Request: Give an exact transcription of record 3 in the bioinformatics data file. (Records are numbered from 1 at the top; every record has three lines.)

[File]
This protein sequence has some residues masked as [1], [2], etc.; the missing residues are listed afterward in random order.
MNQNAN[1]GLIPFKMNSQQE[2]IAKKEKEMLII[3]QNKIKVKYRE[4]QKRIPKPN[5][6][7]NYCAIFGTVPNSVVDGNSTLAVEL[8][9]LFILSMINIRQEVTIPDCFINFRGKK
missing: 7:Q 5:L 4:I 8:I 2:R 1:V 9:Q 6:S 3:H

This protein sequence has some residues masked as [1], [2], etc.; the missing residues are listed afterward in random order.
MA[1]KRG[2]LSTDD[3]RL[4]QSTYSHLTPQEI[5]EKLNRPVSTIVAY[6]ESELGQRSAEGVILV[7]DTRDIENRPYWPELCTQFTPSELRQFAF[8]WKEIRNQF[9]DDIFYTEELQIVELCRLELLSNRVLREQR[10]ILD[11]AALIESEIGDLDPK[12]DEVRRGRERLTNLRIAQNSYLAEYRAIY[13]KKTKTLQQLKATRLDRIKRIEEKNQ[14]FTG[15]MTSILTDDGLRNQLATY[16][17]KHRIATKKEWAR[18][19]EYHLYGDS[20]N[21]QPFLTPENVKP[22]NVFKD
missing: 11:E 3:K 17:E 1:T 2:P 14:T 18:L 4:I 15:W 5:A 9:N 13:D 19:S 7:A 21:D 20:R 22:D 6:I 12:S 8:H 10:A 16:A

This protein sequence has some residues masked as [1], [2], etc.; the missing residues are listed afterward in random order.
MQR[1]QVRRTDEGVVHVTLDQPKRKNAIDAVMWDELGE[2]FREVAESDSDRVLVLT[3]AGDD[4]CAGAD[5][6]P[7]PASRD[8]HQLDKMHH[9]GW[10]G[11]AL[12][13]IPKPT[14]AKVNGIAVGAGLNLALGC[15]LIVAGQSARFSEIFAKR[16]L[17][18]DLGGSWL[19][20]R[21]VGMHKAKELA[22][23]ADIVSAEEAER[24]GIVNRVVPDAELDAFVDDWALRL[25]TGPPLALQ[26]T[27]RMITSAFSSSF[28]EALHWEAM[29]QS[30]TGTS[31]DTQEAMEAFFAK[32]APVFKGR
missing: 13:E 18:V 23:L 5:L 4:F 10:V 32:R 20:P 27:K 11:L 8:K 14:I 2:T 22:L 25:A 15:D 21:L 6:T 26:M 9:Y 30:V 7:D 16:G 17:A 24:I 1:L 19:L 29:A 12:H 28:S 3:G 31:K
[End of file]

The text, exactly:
This protein sequence has some residues masked as [1], [2], etc.; the missing residues are listed afterward in random order.
MQR[1]QVRRTDEGVVHVTLDQPKRKNAIDAVMWDELGE[2]FREVAESDSDRVLVLT[3]AGDD[4]CAGAD[5][6]P[7]PASRD[8]HQLDKMHH[9]GW[10]G[11]AL[12][13]IPKPT[14]AKVNGIAVGAGLNLALGC[15]LIVAGQSARFSEIFAKR[16]L[17][18]DLGGSWL[19][20]R[21]VGMHKAKELA[22][23]ADIVSAEEAER[24]GIVNRVVPDAELDAFVDDWALRL[25]TGPPLALQ[26]T[27]RMITSAFSSSF[28]EALHWEAM[29]QS[30]TGTS[31]DTQEAMEAFFAK[32]APVFKGR
missing: 13:E 18:V 23:L 5:L 4:F 10:V 32:R 20:P 27:K 11:L 8:K 14:I 2:T 22:L 25:A 15:D 21:L 6:T 26:M 9:Y 30:V 7:D 16:G 17:A 24:I 1:L 19:L 29:A 12:H 28:S 3:G 31:K